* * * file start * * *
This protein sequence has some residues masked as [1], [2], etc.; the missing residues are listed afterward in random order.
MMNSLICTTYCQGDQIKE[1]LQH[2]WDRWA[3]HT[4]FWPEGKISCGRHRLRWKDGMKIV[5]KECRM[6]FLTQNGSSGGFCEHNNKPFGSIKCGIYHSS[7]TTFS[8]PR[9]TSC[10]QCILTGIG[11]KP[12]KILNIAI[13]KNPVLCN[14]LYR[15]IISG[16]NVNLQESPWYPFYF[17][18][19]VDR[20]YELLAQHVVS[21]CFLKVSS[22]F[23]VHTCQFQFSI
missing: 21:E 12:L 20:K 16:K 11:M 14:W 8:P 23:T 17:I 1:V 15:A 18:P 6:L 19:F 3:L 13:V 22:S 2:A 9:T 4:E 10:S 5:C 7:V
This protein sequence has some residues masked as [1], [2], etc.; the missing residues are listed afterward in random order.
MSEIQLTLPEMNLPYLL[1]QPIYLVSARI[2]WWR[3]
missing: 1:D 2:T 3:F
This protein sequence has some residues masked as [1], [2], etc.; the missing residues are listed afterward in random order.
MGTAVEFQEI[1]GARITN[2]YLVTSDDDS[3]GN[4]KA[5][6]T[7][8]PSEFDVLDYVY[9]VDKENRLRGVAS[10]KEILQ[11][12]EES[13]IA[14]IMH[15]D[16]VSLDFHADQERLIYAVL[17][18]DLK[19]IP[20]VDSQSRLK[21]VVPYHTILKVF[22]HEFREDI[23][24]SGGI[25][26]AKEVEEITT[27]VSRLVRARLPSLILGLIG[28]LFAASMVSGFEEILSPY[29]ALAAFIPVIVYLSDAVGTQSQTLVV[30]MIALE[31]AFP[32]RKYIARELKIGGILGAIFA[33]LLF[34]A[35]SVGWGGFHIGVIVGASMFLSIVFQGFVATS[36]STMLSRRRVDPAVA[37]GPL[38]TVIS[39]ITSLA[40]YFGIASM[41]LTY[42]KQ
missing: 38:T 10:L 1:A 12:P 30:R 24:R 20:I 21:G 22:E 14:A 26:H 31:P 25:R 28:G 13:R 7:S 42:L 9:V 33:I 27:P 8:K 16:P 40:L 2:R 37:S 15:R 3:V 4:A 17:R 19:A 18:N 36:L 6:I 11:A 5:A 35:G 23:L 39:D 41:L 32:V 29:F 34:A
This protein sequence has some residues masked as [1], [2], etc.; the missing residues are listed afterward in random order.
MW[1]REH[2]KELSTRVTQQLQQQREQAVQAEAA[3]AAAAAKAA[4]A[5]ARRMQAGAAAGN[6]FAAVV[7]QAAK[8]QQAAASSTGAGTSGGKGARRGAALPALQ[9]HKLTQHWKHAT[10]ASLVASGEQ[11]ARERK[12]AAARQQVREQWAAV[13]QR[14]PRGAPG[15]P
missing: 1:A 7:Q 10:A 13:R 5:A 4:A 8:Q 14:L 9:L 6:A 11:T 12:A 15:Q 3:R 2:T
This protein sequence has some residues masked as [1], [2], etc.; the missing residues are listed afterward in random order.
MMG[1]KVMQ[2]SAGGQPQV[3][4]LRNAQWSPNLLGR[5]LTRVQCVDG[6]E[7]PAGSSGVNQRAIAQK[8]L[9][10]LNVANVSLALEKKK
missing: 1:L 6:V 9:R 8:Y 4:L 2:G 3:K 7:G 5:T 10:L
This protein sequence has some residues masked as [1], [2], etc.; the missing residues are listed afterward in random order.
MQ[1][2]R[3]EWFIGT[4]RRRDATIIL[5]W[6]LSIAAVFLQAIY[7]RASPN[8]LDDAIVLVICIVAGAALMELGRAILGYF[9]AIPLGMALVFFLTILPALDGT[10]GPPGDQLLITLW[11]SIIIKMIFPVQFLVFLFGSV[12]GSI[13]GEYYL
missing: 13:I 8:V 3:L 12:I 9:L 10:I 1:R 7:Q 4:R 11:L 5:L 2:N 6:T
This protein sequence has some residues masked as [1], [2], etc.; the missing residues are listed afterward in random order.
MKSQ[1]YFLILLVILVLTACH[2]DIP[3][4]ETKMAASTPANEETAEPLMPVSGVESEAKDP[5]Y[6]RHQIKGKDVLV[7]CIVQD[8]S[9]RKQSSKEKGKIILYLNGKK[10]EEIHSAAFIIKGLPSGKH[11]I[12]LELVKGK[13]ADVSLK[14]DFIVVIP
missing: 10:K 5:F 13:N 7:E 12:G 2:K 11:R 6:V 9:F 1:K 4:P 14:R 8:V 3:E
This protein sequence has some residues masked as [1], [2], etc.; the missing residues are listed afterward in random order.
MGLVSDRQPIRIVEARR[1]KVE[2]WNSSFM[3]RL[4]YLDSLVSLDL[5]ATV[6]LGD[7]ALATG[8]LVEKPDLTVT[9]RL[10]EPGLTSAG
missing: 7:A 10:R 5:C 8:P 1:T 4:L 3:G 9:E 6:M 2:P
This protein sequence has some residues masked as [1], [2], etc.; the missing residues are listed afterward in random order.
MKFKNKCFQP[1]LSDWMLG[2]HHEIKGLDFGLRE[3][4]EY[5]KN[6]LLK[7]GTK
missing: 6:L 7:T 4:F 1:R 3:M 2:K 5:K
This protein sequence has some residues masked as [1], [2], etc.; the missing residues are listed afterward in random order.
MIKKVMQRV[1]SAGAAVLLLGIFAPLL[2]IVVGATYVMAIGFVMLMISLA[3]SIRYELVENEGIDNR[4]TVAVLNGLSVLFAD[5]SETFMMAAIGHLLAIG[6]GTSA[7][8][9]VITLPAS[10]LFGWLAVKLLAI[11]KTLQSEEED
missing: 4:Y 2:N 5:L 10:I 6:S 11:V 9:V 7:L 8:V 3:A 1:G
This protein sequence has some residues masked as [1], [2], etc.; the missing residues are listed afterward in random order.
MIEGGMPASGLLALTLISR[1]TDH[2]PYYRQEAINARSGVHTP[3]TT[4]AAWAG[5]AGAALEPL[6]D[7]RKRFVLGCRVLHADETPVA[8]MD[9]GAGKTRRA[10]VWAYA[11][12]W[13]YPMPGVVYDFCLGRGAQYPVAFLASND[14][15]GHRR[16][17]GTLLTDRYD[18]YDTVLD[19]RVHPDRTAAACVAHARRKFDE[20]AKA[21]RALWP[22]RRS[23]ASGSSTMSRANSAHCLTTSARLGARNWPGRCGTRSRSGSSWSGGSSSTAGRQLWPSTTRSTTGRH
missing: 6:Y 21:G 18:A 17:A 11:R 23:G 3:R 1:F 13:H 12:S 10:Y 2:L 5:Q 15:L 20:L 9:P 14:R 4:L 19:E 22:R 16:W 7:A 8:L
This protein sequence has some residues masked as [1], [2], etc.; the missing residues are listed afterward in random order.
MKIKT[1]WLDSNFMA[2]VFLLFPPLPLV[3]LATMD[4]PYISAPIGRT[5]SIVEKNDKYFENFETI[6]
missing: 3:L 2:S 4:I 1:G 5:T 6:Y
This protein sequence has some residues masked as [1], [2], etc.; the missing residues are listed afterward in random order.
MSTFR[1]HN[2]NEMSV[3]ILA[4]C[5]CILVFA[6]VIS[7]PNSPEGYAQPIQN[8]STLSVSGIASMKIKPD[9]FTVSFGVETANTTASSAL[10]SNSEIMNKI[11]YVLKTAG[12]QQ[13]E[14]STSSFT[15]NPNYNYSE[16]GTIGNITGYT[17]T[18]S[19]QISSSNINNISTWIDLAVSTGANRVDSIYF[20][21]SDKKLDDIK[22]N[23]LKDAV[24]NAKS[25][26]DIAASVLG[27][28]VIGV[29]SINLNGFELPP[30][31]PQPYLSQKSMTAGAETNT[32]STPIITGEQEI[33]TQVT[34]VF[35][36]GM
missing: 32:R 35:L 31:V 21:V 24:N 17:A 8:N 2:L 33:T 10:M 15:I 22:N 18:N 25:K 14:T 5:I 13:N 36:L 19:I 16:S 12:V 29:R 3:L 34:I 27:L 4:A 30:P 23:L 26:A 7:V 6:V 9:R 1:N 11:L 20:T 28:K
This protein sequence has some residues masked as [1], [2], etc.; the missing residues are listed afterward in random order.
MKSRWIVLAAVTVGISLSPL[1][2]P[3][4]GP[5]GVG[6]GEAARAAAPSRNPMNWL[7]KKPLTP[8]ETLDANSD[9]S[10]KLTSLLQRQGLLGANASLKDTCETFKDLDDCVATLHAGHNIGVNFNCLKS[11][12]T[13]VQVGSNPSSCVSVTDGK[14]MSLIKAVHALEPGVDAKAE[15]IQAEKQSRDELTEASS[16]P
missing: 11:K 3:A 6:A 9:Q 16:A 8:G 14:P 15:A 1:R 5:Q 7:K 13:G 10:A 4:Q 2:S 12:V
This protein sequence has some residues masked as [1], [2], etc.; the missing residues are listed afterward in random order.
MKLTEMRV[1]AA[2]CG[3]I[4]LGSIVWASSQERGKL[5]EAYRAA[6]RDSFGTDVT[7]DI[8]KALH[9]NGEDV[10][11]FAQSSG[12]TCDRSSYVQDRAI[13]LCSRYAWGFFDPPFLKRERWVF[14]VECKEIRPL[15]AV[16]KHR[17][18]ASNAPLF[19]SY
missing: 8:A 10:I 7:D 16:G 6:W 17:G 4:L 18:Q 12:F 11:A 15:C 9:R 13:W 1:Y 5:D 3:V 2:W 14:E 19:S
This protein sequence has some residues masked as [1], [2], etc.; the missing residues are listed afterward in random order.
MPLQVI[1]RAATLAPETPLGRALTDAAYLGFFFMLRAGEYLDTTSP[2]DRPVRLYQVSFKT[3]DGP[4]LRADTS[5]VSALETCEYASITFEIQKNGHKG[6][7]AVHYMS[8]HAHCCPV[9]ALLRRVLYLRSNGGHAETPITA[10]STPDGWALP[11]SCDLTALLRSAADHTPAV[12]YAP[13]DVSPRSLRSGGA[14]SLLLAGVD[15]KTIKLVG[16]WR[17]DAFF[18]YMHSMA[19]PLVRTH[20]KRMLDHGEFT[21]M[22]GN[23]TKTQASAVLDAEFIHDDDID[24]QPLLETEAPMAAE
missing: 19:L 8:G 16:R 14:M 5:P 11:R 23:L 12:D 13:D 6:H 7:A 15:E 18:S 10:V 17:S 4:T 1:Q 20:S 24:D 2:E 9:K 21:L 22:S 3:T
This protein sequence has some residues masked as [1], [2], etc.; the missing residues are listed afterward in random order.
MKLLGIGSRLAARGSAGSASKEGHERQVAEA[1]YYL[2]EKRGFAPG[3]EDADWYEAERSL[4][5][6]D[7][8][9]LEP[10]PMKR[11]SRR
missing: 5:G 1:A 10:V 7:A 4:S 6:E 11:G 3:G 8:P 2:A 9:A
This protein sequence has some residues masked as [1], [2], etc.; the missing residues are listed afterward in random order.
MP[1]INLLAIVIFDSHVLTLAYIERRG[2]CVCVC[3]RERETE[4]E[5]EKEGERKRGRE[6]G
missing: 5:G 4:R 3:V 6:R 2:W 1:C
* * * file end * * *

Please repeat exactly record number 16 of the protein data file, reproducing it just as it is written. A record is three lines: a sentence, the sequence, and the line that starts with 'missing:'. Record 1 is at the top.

This protein sequence has some residues masked as [1], [2], etc.; the missing residues are listed afterward in random order.
MPLQVI[1]RAATLAPETPLGRALTDAAYLGFFFMLRAGEYLDTTSP[2]DRPVRLYQVSFKT[3]DGP[4]LRADTS[5]VSALETCEYASITFEIQKNGHKG[6][7]AVHYMS[8]HAHCCPV[9]ALLRRVLYLRSNGGHAETPITA[10]STPDGWALP[11]SCDLTALLRSAADHTPAV[12]YAP[13]DVSPRSLRSGGA[14]SLLLAGVD[15]KTIKLVG[16]WR[17]DAFF[18]YMHSMA[19]PLVRTH[20]KRMLDHGEFT[21]M[22]GN[23]TKTQASAVLDAEFIHDDDID[24]QPLLETEAPMAAE
missing: 19:L 8:G 16:R 14:M 5:P 11:R 23:L 12:D 13:D 6:H 7:A 15:E 18:S 10:V 17:S 4:T 1:Q 20:S 24:D 2:E 9:K 21:L 22:S 3:T